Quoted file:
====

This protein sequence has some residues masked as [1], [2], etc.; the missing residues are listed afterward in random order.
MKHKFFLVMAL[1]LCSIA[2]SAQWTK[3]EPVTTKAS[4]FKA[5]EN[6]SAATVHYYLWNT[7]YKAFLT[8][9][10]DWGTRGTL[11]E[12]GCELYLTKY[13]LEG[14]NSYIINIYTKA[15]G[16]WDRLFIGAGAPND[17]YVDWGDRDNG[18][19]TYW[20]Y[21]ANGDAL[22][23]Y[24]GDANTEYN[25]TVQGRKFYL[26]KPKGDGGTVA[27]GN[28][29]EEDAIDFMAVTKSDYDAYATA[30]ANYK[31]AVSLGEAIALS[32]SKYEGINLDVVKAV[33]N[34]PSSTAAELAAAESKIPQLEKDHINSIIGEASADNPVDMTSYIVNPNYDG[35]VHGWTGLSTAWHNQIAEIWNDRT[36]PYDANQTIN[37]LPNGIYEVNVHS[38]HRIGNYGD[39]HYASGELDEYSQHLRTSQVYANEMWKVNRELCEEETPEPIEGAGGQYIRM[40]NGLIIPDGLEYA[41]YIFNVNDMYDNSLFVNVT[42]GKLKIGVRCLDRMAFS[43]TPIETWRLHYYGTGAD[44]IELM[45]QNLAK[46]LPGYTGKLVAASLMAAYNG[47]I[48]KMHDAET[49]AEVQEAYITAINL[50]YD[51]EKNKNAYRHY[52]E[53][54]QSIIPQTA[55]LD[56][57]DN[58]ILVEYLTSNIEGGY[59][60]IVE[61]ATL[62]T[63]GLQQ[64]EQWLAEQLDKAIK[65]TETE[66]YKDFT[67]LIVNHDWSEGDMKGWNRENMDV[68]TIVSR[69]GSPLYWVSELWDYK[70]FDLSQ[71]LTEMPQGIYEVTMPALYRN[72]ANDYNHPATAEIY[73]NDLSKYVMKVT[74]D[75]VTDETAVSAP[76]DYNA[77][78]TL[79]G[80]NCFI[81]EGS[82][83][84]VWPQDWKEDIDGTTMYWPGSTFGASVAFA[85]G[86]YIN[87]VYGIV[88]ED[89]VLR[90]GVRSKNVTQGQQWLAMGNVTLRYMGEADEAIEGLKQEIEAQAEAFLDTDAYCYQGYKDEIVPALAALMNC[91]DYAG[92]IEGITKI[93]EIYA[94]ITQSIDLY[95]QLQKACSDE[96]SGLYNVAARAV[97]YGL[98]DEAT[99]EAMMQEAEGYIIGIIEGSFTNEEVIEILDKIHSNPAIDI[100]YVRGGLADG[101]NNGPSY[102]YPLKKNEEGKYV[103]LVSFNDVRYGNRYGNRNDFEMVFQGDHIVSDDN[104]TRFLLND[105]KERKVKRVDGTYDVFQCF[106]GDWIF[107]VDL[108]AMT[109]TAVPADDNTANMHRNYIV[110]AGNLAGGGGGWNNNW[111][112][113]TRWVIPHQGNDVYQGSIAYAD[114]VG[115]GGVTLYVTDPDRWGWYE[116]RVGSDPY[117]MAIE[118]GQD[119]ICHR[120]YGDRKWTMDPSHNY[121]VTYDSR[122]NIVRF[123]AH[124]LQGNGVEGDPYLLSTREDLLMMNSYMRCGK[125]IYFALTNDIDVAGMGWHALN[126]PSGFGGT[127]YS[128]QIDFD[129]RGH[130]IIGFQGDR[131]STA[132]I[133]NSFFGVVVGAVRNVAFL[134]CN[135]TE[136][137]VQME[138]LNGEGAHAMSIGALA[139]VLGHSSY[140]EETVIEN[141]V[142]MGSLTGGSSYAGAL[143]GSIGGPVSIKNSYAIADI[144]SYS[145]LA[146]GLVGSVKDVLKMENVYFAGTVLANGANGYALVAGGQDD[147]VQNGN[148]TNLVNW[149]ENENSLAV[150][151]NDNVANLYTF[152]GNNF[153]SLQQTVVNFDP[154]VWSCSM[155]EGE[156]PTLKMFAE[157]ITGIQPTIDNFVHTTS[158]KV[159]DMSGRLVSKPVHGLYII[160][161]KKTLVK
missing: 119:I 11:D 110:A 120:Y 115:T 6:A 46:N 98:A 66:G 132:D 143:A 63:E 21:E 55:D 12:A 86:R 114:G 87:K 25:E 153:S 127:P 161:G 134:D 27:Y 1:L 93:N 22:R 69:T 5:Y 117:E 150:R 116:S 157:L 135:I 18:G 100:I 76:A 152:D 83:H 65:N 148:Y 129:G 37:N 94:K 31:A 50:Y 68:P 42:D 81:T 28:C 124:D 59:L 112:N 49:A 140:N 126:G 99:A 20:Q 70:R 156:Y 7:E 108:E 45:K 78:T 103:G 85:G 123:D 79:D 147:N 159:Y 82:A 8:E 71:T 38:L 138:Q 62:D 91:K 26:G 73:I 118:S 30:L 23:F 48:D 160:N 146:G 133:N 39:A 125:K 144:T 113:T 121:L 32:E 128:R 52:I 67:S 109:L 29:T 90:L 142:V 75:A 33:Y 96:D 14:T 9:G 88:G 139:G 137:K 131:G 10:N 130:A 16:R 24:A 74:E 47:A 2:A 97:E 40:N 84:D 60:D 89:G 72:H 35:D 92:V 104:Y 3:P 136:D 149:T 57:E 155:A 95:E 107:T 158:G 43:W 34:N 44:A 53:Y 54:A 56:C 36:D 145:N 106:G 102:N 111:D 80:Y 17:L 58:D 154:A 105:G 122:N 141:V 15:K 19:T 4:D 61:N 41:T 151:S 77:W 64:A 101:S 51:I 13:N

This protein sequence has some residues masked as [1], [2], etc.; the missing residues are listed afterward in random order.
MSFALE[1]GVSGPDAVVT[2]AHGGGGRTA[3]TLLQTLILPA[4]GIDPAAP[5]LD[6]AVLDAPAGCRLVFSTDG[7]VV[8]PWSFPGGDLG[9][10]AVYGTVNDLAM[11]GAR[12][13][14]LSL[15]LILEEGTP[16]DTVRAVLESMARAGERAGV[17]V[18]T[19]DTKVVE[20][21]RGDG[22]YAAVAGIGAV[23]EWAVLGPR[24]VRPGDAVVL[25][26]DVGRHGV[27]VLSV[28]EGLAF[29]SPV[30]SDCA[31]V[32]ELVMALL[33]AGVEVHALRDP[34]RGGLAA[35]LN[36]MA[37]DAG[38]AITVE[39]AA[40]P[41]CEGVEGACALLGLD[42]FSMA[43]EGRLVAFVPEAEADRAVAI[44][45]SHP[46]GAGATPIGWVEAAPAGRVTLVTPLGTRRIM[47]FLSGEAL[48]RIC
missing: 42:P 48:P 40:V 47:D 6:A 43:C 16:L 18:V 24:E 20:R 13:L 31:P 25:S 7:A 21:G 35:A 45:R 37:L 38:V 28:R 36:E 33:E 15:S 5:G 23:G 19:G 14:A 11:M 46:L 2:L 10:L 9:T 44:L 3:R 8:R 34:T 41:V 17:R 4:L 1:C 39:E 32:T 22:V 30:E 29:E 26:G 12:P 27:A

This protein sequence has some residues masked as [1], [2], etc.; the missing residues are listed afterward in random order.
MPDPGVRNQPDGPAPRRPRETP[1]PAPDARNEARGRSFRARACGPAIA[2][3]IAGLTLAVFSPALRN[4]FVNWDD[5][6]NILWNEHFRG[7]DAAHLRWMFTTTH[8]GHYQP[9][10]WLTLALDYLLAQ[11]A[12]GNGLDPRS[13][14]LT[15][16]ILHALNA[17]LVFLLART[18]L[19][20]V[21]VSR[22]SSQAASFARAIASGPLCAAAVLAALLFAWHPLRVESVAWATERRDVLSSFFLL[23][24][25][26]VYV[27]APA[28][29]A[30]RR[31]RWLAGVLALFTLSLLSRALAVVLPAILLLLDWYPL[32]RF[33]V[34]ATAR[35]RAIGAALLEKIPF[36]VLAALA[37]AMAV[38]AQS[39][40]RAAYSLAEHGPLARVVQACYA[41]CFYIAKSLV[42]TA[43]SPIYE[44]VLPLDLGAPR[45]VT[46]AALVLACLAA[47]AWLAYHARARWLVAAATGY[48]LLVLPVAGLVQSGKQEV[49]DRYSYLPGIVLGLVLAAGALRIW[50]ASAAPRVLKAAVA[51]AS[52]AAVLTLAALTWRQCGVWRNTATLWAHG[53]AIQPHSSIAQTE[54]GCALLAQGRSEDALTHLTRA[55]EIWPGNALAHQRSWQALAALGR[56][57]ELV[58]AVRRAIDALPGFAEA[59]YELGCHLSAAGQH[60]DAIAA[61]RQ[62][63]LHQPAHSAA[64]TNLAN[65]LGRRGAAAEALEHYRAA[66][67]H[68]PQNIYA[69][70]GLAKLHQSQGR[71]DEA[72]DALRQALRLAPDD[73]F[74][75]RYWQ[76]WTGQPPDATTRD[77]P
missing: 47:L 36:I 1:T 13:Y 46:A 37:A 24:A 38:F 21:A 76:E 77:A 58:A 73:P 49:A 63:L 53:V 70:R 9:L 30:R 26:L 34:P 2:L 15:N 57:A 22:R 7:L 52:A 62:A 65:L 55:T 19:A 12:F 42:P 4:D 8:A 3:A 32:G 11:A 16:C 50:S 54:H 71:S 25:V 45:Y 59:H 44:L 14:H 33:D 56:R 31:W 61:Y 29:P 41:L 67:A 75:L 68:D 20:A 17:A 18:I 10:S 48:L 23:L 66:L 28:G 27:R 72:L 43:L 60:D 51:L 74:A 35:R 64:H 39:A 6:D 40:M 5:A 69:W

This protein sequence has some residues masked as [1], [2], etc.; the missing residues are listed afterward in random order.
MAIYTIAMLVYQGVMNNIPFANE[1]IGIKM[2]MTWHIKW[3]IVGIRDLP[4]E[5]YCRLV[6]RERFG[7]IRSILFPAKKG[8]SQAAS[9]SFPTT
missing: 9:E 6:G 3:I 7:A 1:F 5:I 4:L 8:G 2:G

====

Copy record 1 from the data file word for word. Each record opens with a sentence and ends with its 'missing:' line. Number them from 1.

This protein sequence has some residues masked as [1], [2], etc.; the missing residues are listed afterward in random order.
MKHKFFLVMAL[1]LCSIA[2]SAQWTK[3]EPVTTKAS[4]FKA[5]EN[6]SAATVHYYLWNT[7]YKAFLT[8][9][10]DWGTRGTL[11]E[12]GCELYLTKY[13]LEG[14]NSYIINIYTKA[15]G[16]WDRLFIGAGAPND[17]YVDWGDRDNG[18][19]TYW[20]Y[21]ANGDAL[22][23]Y[24]GDANTEYN[25]TVQGRKFYL[26]KPKGDGGTVA[27]GN[28][29]EEDAIDFMAVTKSDYDAYATA[30]ANYK[31]AVSLGEAIALS[32]SKYEGINLDVVKAV[33]N[34]PSSTAAELAAAESKIPQLEKDHINSIIGEASADNPVDMTSYIVNPNYDG[35]VHGWTGLSTAWHNQIAEIWNDRT[36]PYDANQTIN[37]LPNGIYEVNVHS[38]HRIGNYGD[39]HYASGELDEYSQHLRTSQVYANEMWKVNRELCEEETPEPIEGAGGQYIRM[40]NGLIIPDGLEYA[41]YIFNVNDMYDNSLFVNVT[42]GKLKIGVRCLDRMAFS[43]TPIETWRLHYYGTGAD[44]IELM[45]QNLAK[46]LPGYTGKLVAASLMAAYNG[47]I[48]KMHDAET[49]AEVQEAYITAINL[50]YD[51]EKNKNAYRHY[52]E[53][54]QSIIPQTA[55]LD[56][57]DN[58]ILVEYLTSNIEGGY[59][60]IVE[61]ATL[62]T[63]GLQQ[64]EQWLAEQLDKAIK[65]TETE[66]YKDFT[67]LIVNHDWSEGDMKGWNRENMDV[68]TIVSR[69]GSPLYWVSELWDYK[70]FDLSQ[71]LTEMPQGIYEVTMPALYRN[72]ANDYNHPATAEIY[73]NDLSKYVMKVT[74]D[75]VTDETAVSAP[76]DYNA[77][78]TL[79]G[80]NCFI[81]EGS[82][83][84]VWPQDWKEDIDGTTMYWPGSTFGASVAFA[85]G[86]YIN[87]VYGIV[88]ED[89]VLR[90]GVRSKNVTQGQQWLAMGNVTLRYMGEADEAIEGLKQEIEAQAEAFLDTDAYCYQGYKDEIVPALAALMNC[91]DYAG[92]IEGITKI[93]EIYA[94]ITQSIDLY[95]QLQKACSDE[96]SGLYNVAARAV[97]YGL[98]DEAT[99]EAMMQEAEGYIIGIIEGSFTNEEVIEILDKIHSNPAIDI[100]YVRGGLADG[101]NNGPSY[102]YPLKKNEEGKYV[103]LVSFNDVRYGNRYGNRNDFEMVFQGDHIVSDDN[104]TRFLLND[105]KERKVKRVDGTYDVFQCF[106]GDWIF[107]VDL[108]AMT[109]TAVPADDNTANMHRNYIV[110]AGNLAGGGGGWNNNW[111][112][113]TRWVIPHQGNDVYQGSIAYAD[114]VG[115]GGVTLYVTDPDRWGWYE[116]RVGSDPY[117]MAIE[118]GQD[119]ICHR[120]YGDRKWTMDPSHNY[121]VTYDSR[122]NIVRF[123]AH[124]LQGNGVEGDPYLLSTREDLLMMNSYMRCGK[125]IYFALTNDIDVAGMGWHALN[126]PSGFGGT[127]YS[128]QIDFD[129]RGH[130]IIGFQGDR[131]STA[132]I[133]NSFFGVVVGAVRNVAFL[134]CN[135]TE[136][137]VQME[138]LNGEGAHAMSIGALA[139]VLGHSSY[140]EETVIEN[141]V[142]MGSLTGGSSYAGAL[143]GSIGGPVSIKNSYAIADI[144]SYS[145]LA[146]GLVGSVKDVLKMENVYFAGTVLANGANGYALVAGGQDD[147]VQNGN[148]TNLVNW[149]ENENSLAV[150][151]NDNVANLYTF[152]GNNF[153]SLQQTVVNFDP[154]VWSCSM[155]EGE[156]PTLKMFAE[157]ITGIQPTIDNFVHTTS[158]KV[159]DMSGRLVSKPVHGLYII[160][161]KKTLVK
missing: 119:I 11:D 110:A 120:Y 115:T 6:A 46:N 98:A 66:G 132:D 143:A 63:E 21:E 55:D 12:A 86:R 114:G 87:K 25:E 153:S 127:P 161:G 134:D 27:Y 1:L 93:N 22:R 69:T 5:Y 117:E 150:R 116:S 157:L 135:I 18:G 100:I 76:A 152:D 83:H 65:N 148:Y 129:G 37:N 94:K 31:A 50:Y 68:P 42:D 81:T 28:C 124:D 59:L 112:N 49:A 140:N 126:G 99:A 20:Q 70:R 156:Y 7:E 108:E 45:K 78:T 103:G 85:G 123:D 79:D 147:N 159:Y 82:A 8:E 71:T 38:L 138:Q 62:D 91:K 26:G 73:I 118:S 30:L 23:F 48:D 160:N 146:G 133:N 39:A 125:K 144:T 113:T 121:L 32:E 128:R 52:I 67:S 109:L 29:T 90:L 142:V 75:A 33:Y 96:D 14:T 9:G 88:G 139:G 137:K 131:G 10:N 130:A 16:R 24:A 74:E 47:A 2:A 97:E 40:N 84:D 60:D 89:G 72:H 35:D 92:V 104:Y 3:P 136:D 149:T 57:E 155:A 95:E 107:T 158:G 43:W 34:N 44:A 53:Y 54:A 56:C 36:D 145:N 106:G 102:N 111:D 80:Y 17:L 58:D 154:A 105:G 122:N 141:V 15:K 19:T 4:D 61:N 41:T 151:S 77:W 64:A 101:S 51:I 13:N